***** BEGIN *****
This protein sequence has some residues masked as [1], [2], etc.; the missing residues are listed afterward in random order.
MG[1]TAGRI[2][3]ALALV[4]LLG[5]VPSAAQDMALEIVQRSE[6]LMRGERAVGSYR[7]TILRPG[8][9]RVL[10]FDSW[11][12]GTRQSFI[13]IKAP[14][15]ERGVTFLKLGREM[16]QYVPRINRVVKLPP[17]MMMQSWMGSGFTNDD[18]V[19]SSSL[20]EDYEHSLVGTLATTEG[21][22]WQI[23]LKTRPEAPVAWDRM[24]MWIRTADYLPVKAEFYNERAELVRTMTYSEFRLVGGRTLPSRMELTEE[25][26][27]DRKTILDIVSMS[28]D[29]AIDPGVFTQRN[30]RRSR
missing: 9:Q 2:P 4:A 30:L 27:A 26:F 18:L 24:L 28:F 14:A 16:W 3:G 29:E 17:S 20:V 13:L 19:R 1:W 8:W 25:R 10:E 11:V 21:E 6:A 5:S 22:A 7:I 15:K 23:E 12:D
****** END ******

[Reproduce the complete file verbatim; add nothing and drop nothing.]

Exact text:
This protein sequence has some residues masked as [1], [2], etc.; the missing residues are listed afterward in random order.
MG[1]TAGRI[2][3]ALALV[4]LLG[5]VPSAAQDMALEIVQRSE[6]LMRGERAVGSYR[7]TILRPG[8][9]RVL[10]FDSW[11][12]GTRQSFI[13]IKAP[14][15]ERGVTFLKLGREM[16]QYVPRINRVVKLPP[17]MMMQSWMGSGFTNDD[18]V[19]SSSL[20]EDYEHSLVGTLATTEG[21][22]WQI[23]LKTRPEAPVAWDRM[24]MWIRTADYLPVKAEFYNERAELVRTMTYSEFRLVGGRTLPSRMELTEE[25][26][27]DRKTILDIVSMS[28]D[29]AIDPGVFTQRN[30]RRSR
missing: 9:Q 2:P 4:A 30:L 27:A 26:F 18:L 24:L 28:F 14:A 16:W 3:G 29:E 17:S 20:V 13:L 19:R 1:W 8:W 25:R 10:E 11:V 21:E 6:A 5:S 22:A 7:I 15:K 23:E 12:D